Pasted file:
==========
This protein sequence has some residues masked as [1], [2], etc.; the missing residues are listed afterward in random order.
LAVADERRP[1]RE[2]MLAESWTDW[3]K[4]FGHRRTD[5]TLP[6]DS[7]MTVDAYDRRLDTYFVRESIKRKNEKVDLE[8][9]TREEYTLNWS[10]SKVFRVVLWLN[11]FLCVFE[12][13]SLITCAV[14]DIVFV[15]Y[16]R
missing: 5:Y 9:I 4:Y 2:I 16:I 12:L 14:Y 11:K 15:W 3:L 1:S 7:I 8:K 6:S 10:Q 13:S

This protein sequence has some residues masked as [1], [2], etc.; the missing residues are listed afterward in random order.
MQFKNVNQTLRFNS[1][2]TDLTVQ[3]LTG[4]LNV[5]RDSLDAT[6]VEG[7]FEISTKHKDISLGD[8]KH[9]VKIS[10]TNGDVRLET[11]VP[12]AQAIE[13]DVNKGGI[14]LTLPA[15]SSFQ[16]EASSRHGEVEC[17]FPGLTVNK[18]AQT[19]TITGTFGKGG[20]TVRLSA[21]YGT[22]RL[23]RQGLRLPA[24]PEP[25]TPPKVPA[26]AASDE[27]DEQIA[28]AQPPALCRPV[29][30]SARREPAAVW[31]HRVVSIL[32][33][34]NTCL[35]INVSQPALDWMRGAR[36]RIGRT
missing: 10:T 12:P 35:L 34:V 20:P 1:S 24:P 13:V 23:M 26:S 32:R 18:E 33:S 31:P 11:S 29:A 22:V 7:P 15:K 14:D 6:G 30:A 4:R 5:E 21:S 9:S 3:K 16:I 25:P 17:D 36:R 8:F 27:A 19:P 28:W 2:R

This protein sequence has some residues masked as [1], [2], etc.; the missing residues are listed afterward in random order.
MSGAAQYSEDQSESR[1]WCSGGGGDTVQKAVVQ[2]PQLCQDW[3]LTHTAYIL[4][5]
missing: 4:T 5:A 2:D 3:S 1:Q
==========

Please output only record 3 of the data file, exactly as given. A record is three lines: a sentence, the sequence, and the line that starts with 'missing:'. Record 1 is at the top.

This protein sequence has some residues masked as [1], [2], etc.; the missing residues are listed afterward in random order.
MSGAAQYSEDQSESR[1]WCSGGGGDTVQKAVVQ[2]PQLCQDW[3]LTHTAYIL[4][5]
missing: 4:T 5:A 2:D 3:S 1:Q